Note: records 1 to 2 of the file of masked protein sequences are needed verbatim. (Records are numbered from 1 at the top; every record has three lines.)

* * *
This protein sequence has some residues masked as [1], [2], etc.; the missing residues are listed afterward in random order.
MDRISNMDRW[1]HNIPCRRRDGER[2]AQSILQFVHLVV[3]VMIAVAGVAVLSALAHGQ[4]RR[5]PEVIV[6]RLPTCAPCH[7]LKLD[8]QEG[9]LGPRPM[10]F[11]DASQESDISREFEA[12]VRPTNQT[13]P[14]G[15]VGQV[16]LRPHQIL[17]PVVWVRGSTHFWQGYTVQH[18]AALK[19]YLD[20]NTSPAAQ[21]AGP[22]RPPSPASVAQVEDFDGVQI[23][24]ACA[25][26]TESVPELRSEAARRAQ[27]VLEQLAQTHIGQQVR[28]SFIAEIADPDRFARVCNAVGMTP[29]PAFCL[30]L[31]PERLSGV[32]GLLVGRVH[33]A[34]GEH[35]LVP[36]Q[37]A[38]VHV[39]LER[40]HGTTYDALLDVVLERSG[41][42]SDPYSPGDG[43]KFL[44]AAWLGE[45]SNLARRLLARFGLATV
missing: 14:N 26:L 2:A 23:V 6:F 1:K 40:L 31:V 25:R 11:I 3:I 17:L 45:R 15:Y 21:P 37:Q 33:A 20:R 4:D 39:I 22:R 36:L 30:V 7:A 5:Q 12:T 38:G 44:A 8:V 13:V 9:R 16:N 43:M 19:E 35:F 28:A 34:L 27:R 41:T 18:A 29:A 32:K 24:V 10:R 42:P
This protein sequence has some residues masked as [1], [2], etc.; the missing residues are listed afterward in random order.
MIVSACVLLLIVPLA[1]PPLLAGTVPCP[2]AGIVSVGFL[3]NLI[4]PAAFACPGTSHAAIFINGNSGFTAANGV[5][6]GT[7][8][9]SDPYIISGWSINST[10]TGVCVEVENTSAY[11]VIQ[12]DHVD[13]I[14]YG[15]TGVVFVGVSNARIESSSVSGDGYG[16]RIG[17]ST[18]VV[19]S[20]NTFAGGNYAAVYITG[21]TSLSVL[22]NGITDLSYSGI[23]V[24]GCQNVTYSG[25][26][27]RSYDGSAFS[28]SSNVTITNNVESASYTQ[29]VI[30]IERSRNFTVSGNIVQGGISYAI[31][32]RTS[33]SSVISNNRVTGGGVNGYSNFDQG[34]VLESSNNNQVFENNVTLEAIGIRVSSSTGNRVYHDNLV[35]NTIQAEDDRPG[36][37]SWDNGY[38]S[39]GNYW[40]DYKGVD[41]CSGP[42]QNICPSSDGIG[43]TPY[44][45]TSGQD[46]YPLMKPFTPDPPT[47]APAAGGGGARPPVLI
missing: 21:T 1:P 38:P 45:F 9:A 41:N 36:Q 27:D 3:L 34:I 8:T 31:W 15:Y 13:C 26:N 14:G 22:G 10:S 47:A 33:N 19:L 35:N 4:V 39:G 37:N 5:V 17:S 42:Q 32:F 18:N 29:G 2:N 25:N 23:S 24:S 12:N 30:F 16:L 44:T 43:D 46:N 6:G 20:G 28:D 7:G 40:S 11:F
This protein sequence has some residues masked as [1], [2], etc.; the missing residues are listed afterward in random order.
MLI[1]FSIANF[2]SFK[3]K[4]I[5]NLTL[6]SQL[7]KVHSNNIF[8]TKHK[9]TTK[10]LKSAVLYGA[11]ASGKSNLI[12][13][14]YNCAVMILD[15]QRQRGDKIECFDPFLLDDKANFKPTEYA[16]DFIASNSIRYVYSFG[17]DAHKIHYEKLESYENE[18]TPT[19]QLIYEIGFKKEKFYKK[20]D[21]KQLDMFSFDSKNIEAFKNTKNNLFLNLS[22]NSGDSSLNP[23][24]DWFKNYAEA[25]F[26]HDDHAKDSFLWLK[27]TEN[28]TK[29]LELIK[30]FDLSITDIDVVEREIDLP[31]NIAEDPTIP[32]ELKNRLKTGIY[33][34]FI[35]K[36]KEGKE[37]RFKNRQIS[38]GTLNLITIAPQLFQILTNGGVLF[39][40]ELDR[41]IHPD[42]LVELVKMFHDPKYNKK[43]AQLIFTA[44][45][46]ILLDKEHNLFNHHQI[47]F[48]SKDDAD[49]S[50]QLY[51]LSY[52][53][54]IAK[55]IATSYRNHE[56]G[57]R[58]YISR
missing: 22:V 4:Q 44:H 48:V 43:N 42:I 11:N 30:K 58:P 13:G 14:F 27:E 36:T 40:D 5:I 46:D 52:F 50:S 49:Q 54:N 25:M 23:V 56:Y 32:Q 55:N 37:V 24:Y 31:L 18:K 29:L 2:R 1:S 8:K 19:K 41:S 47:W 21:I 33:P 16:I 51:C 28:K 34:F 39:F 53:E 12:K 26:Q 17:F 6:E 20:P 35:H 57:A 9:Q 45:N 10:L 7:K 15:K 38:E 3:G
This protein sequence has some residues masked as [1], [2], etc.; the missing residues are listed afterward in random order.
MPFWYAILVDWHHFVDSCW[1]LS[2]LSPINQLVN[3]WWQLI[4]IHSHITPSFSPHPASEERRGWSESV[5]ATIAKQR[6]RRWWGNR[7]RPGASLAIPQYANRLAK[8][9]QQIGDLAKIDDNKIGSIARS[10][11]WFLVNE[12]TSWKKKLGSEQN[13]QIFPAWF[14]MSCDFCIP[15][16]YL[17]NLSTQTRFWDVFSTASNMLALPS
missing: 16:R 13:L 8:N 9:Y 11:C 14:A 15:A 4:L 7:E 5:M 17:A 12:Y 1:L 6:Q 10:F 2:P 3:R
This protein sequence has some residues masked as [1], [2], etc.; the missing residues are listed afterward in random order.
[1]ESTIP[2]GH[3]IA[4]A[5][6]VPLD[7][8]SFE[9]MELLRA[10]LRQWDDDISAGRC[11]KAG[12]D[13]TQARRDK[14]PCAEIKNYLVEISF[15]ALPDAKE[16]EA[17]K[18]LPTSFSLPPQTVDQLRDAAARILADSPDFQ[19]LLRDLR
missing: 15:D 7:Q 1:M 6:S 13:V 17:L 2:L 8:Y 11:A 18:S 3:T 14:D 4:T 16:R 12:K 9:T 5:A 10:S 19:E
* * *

This protein sequence has some residues masked as [1], [2], etc.; the missing residues are listed afterward in random order.
MDRISNMDRW[1]HNIPCRRRDGER[2]AQSILQFVHLVV[3]VMIAVAGVAVLSALAHGQ[4]RR[5]PEVIV[6]RLPTCAPCH[7]LKLD[8]QEG[9]LGPRPM[10]F[11]DASQESDISREFEA[12]VRPTNQT[13]P[14]G[15]VGQV[16]LRPHQIL[17]PVVWVRGSTHFWQGYTVQH[18]AALK[19]YLD[20]NTSPAAQ[21]AGP[22]RPPSPASVAQVEDFDGVQI[23][24]ACA[25][26]TESVPELRSEAARRAQ[27]VLEQLAQTHIGQQVR[28]SFIAEIADPDRFARVCNAVGMTP[29]PAFCL[30]L[31]PERLSGV[32]GLLVGRVH[33]A[34]GEH[35]LVP[36]Q[37]A[38]VHV[39]LER[40]HGTTYDALLDVVLERSG[41][42]SDPYSPGDG[43]KFL[44]AAWLGE[45]SNLARRLLARFGLATV
missing: 14:N 26:L 2:A 23:V 6:F 1:K 40:L 31:V 25:R 11:I 3:I 17:L 45:R 15:Y 21:P 37:Q 33:A 20:R 4:D 39:I 22:R 36:L 30:V 7:A 5:Q 12:T 38:G 44:A 8:V 13:V 9:R 16:N 43:M 19:E 35:F 28:A 34:L 27:R 41:T 18:A 29:A 32:K 24:V 10:R 42:P
This protein sequence has some residues masked as [1], [2], etc.; the missing residues are listed afterward in random order.
MIVSACVLLLIVPLA[1]PPLLAGTVPCP[2]AGIVSVGFL[3]NLI[4]PAAFACPGTSHAAIFINGNSGFTAANGV[5][6]GT[7][8][9]SDPYIISGWSINST[10]TGVCVEVENTSAY[11]VIQ[12]DHVD[13]I[14]YG[15]TGVVFVGVSNARIESSSVSGDGYG[16]RIG[17]ST[18]VV[19]S[20]NTFAGGNYAAVYITG[21]TSLSVL[22]NGITDLSYSGI[23]V[24]GCQNVTYSG[25][26][27]RSYDGSAFS[28]SSNVTITNNVESASYTQ[29]VI[30]IERSRNFTVSGNIVQGGISYAI[31][32]RTS[33]SSVISNNRVTGGGVNGYSNFDQG[34]VLESSNNNQVFENNVTLEAIGIRVSSSTGNRVYHDNLV[35]NTIQAEDDRPG[36][37]SWDNGY[38]S[39]GNYW[40]DYKGVD[41]CSGP[42]QNICPSSDGIG[43]TPY[44][45]TSGQD[46]YPLMKPFTPDPPT[47]APAAGGGGARPPVLI
missing: 21:T 1:P 38:P 45:F 9:A 41:N 36:Q 27:D 3:L 34:I 8:T 31:W 15:Y 13:C 26:N 14:G 22:G 10:S 47:A 33:N 19:L 35:N 4:V 39:G 37:N 5:V 17:S 42:Q 32:F 18:N 29:G 2:N 25:N 23:S 24:S 12:N 30:F 16:L 44:T 43:D 46:N 6:G 20:G 28:D 7:G 40:S 11:F